50 years ago

Old guard reps ask BIA to remove Nakai

By Bill Donovan
Special to the Times

Aug. 14, 2014

Text size: A A A



Navajo Tribal Chairman Raymond Nakai told his supporters on the Council that he wasn't worried about an attempt underway by tribal members to remove him from office.

"This is coming from only a few individuals who are being used by certain members of the Council who want Paul Jones back in office," Nakai said. Jones was the man Nakai defeated to become chairman two years before.

Well, it wasn't just a few tribal members. A petition with 3,470 signatures on it, asking for the ouster of Nakai and his vice chairman, Nelson Damon, was turned over to the BIA.

Agency Superintendent Glenn Landbloom said he received a letter signed by eight members of the tribe -- Ed Natay, Watson Gibson, Wilson Skeet, Hoskie Cronoyer, Evangeline Wyaco, Charlie Toledo and Roberta Thomson -- asking Landbloom to do his duty and remove Nakai immediately. An eighth name on the letter was unreadable.

All identified themselves as members of the old guard who felt that Nakai was destroying the reputation of the Navajo people and had become an embarrassment to the tribe and its people.

"Landbloom said he has no authority in the matter and that any initial action would have to come from the tribal council," the Navajo Times reported.

It turned out that Landbloom met with the letter signers prior to making the public announcement and had urged them to drop the matter. They had no chance of actually removing Nakai since it took a super-majority vote of two-thirds of the Council to impeach Nakai and then only if they could prove "just cause."

He also pointed out that he had received petitions about Nakai before, some with even more signatures on them, praising the work Nakai was doing for the Navajo people.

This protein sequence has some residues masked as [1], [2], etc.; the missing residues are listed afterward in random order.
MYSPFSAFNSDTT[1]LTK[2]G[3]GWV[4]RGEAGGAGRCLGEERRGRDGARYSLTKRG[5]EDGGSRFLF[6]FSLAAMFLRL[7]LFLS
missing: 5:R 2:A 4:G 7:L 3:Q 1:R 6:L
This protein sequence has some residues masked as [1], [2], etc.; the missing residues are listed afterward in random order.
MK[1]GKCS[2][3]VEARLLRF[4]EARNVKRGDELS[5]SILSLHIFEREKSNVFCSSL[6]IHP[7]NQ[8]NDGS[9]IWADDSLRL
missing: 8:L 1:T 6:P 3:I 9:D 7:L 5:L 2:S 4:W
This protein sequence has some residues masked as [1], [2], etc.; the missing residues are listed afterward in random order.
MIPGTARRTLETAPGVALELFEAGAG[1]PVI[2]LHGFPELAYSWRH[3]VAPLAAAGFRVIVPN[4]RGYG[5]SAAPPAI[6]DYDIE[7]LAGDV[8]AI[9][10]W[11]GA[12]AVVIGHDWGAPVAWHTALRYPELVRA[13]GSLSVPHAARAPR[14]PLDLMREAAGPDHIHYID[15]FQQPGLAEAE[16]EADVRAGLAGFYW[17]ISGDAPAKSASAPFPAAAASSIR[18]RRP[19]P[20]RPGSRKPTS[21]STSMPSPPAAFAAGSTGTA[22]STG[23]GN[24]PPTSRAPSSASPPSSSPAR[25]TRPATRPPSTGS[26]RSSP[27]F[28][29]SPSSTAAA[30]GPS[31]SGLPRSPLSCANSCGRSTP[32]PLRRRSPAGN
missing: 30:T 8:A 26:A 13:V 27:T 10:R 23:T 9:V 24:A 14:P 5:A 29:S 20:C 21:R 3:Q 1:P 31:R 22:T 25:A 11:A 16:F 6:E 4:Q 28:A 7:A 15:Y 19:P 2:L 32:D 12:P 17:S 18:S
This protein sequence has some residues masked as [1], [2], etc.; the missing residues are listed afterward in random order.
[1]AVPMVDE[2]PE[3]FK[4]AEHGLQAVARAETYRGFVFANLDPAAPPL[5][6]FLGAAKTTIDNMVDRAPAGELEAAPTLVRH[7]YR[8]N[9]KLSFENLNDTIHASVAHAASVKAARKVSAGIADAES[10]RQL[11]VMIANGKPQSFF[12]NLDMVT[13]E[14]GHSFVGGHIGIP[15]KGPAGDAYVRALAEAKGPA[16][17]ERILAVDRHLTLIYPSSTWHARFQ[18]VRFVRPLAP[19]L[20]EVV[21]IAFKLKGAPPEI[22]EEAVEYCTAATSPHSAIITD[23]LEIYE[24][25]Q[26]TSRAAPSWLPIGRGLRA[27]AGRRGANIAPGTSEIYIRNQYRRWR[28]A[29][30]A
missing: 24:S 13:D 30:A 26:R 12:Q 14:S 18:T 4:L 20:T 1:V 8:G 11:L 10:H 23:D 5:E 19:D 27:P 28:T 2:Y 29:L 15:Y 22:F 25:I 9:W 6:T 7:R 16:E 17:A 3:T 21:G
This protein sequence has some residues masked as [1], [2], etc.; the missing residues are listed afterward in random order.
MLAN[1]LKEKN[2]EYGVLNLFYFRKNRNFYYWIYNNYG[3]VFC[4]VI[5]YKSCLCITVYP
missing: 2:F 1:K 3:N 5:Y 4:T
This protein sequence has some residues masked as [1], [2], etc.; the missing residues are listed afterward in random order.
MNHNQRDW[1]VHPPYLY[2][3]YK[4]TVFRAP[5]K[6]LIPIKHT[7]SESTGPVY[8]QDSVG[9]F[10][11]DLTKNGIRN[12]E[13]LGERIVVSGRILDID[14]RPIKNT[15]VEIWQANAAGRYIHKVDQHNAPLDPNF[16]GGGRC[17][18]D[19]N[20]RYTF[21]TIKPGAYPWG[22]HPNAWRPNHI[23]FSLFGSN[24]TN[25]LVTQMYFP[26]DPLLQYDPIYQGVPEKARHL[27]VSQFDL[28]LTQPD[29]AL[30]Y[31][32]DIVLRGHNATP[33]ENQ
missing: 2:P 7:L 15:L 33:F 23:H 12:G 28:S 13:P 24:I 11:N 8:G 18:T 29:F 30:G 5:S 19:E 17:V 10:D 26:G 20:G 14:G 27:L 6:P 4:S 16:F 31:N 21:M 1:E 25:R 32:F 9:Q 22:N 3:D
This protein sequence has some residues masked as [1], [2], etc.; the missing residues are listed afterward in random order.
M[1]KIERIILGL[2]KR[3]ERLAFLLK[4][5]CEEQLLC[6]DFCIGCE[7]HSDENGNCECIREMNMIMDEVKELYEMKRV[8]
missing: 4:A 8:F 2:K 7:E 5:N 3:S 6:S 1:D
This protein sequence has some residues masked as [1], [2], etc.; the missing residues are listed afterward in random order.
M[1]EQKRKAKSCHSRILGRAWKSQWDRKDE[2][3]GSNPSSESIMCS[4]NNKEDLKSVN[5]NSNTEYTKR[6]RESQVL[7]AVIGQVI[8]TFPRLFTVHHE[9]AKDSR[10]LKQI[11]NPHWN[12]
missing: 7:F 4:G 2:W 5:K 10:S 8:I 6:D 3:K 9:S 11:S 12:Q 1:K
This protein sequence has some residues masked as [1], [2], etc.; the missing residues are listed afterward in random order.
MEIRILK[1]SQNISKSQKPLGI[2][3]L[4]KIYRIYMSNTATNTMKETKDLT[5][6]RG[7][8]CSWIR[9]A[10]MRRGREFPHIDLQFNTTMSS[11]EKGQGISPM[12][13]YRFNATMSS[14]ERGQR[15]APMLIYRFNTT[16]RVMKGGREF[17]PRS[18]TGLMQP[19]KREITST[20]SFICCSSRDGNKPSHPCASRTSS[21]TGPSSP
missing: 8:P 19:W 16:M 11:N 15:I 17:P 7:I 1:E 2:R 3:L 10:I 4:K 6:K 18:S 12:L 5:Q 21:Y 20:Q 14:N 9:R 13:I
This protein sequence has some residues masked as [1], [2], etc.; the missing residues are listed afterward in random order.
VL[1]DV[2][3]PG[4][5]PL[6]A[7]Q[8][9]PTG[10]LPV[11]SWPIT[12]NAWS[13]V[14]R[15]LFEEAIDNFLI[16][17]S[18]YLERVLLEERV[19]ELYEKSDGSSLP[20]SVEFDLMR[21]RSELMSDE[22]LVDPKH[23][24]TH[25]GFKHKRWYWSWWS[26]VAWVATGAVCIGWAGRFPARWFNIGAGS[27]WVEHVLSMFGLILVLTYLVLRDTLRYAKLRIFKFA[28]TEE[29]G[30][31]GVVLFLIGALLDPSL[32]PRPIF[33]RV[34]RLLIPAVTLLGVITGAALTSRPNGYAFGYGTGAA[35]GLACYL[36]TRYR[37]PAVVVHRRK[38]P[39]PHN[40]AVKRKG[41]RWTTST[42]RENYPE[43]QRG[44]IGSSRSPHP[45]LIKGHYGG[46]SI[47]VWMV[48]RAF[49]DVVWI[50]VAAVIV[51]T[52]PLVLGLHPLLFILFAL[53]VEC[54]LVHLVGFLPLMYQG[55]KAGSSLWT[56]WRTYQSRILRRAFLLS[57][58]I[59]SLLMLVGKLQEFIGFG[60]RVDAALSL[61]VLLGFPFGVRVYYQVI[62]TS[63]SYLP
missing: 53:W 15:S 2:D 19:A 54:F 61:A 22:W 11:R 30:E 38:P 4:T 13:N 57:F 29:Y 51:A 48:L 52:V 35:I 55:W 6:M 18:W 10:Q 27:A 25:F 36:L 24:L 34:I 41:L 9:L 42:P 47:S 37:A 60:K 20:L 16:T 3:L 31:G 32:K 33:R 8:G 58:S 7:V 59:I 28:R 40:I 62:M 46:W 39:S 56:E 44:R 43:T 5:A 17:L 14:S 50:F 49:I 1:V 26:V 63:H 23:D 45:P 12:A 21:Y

The old guard had a majority on the Council but only by a couple of votes so impeachment was not a possibility.

After the meeting, the eight decided to make the petitions public in the hopes that by doing so it would force the BIA to take action.

The articles printed about the attempt said this was the first time the BIA had been asked to remove a chairman although there had been petitions circulated in the 1930s and early 40s against chairmen and members of the Council for working with the BIA to force reduction of Navajo livestock.

Interesting enough, it would be about 1978 before the BIA would once again be given petitions from Council delegates and tribal members asking for the removal of then-chairman Peter MacDonald. BIA officials at that time would also say they had no authority to do it.

Speaking of the BIA, officials of the General Accounting Office were on the Navajo Reservation this week investigating reports that the BIA was mismanaging tribal trust funds.


Although William Parker, assistant director of civil accounting for the GAO, told the media that this was just a "routine review," newspaper accounts hinted that this may be something a little more and that Chairman Nakai may have pressured the GAO to investigate whether Norman Littell, the tribe's controversial general counsel, had been properly representing the tribe.

Parker, when questioned about this, said the Littell situation, which pitted Nakai against the old guard on the Council, would "be an incidental part of the investigation."

It turned out that the investigation really had nothing to do with the Littell-Nakai fight but stemmed from pressure put on the agency by Republican U.S. Sen. Edwin L. Mechem.

Mechem was an admitted foe of the BIA and had issued complaints about the way it was being run on numerous occasions. He would bring up various complaints about the BIA whenever the Senate held budget talks. This time he was zeroing in on the BIA's operations on the Navajo Reservation, pointing out that it had been at least 20 years since anyone reviewed the work the BIA was doing in managing its trust responsibilities.

Parker, when asked if there was any particular area he planned to look into, said, "I am not at liberty to discuss the content of the discussions but Sen. Mechem is deeply concerned."

Mechem also refused to go into details about his concerns.

For what it is worth, Sam Billison, who also lost to Nakai in his bid to be chairman of the tribe, issued a statement condemning Nakai for firing Pat Nelson as the tribe's police chief in July.

"Since Mr. Nelson has been terminated, the Navajo police were withdrawn from the Gallup Ceremonial, riots occurred in Pinon last weekend, many young officers went to resign from the force, a number of police officers have been hired without allocations on the tribal budget and Paul Jones was hired as a juvenile officer without his knowledge," Billison said.

After Gallup protested plans by the tribal police not to provide officers to help with security at the Ceremonial, the tribe relented and provided 40 officers.

This was the only mention of a riot in Pinon. The tribe did not issue any information about this and Jones, who served as chairman before Nakai, never worked for the tribe under Nakai.

How to get The Times:

Back to top ^